Through its interest in Atlanta-based HARRY'S FARMERS MARKET (Nasdaq: HARY), Boston Market is also experimenting with broadening its product mix to include cold entrees to cook at home and even some produce and grocery items. As a frequent customer of Harry's-in-a-Hurry, I can tell you that this formula is very popular with consumers, but it has repeatedly failed to make money for Harry's, a sad truth reflected in the company's stock performance over the last three years.

Nonetheless, Boston Chicken expects the just-ended third quarter to be the bottom of its slide, with greater focus leading to improved profitability hereafter. Yet in September, the company was forced to renegotiate the terms of its senior credit facilities since the WPSA revenue had continued falling so that it sank below the allowed levels. The new agreement requires Boston Market to deliver WPSA net revenue of at least $18,000 by November 2, suggesting the level to which sales may have slumped since the second quarter.

Also, the above cost/revenue analysis probably should not exclude company-owned stores since Boston Market, unlike Einstein, has been buying back FADs. It's picked up 4 FADs along the northeastern corridor in the last three years, so it now owns 296 stores. On average, these stores are losing money. Indeed, the latest acquisitions will "have a negative impact" on earnings according to the second quarter report. Including the company-owned stores, that report showed an 8.5% jump in expenses despite flat revenues.

Boston Market has yet to admit that any of its FADs are in trouble, but it's hard to understand why the company would have put a couple of hundred unprofitable stores on its books if it could have avoided it. Boston Market appears to be headed down the road of other franchisors that find they must repurchase franchisees to keep them going. In the next stage, they find they must close stores to stop the hemorrhaging. Finally, they take a write-down charge and acknowledge that things went badly amiss. Boston Market has already said that 50 stores systemwide would be closed during the last half of the year at a cost of $20 million to $40 million. How much of this falls to the FADs rather than the company is unclear, but as a result of these store closings, lower store sales, and declining margins, the net FAD losses this year are expected to be greater than originally projected, exceeding the $156.5 million lost last year.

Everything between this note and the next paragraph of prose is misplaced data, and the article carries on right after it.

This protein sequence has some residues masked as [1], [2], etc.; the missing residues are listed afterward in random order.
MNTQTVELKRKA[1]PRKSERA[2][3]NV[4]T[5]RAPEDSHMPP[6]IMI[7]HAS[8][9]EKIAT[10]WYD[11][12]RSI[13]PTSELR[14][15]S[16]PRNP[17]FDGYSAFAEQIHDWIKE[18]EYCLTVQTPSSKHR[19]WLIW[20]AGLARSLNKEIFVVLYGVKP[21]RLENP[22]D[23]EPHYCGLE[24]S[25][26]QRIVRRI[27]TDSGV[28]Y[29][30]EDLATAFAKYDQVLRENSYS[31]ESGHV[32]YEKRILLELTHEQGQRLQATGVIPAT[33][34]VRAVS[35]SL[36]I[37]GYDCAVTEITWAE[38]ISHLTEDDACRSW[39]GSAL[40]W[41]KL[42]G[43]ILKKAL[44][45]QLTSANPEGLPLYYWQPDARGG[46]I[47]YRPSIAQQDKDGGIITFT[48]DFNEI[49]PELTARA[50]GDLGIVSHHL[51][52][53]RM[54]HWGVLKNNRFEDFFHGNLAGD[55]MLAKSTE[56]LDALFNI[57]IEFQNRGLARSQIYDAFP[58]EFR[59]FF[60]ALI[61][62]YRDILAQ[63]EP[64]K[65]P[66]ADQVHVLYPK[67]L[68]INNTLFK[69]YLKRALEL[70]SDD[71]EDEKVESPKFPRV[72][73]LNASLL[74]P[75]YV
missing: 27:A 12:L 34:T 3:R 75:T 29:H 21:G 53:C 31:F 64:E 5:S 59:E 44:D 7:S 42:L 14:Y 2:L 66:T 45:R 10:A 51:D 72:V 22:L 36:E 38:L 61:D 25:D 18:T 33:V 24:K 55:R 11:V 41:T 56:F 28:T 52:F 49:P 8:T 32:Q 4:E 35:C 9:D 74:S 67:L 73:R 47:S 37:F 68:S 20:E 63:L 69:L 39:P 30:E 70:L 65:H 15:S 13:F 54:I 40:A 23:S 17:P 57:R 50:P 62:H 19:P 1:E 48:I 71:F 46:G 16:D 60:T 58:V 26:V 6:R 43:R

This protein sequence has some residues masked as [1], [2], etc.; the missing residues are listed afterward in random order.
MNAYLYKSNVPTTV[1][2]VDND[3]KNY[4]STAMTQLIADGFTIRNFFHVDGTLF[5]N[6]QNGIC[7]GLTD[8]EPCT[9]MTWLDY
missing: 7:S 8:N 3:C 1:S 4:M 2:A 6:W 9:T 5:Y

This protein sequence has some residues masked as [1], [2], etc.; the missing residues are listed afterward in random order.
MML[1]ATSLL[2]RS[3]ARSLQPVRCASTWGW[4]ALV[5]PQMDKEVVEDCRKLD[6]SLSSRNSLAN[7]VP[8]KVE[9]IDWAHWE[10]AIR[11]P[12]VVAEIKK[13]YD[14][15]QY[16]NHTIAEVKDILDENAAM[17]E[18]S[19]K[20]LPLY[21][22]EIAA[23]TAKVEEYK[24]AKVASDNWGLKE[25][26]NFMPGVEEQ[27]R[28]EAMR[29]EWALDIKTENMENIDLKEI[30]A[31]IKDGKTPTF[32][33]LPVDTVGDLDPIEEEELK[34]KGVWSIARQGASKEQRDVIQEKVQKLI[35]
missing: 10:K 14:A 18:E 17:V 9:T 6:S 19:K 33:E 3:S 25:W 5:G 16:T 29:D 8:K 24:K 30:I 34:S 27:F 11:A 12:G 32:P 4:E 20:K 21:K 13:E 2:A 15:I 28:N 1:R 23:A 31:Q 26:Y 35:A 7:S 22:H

The company now plans to open just 150 to 200 stores this year and 150 to 250 next year, down from the 300 new stores originally scheduled to open each year. This slowdown will no doubt help the company focus on operating the existing stores, but it will prolong the FADs' "rapid expansion phase" that is now expected to last 6 to 8 years from the time the developers really got going, or perhaps another 3 to 5 years. The second quarter filing says the company "anticipates its financed area developers will continue to incur losses during a significant portion of their rapid expansion phase." As a result, Boston Market is extending the loan agreements with the FADs, meaning it will be a while before they have to start paying back principal.

The simple formula is that write-downs decimate earnings, especially when the earnings are something of an artifact of the accounting. Although neither Boston Chicken nor Einstein-Noah has yet taken this step, it's reasonable to consider the possibility that they will be forced to, particularly since neither company has a reserve to provide a safety net. Earnings estimates just may not be very reliable when you're talking about a company that continually needs more cash to lend to developers that keep losing it. That's not to say that these stocks couldn't rally on signs of operating improvements when these companies report earnings next week. But investors bottom fishing for bargains should understand that the earnings estimates simply don't capture the risks embedded in the financial structures undergirding the Einstein-Noah and Boston Market franchises.


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Randy Befumo (TMF Templr), Fool One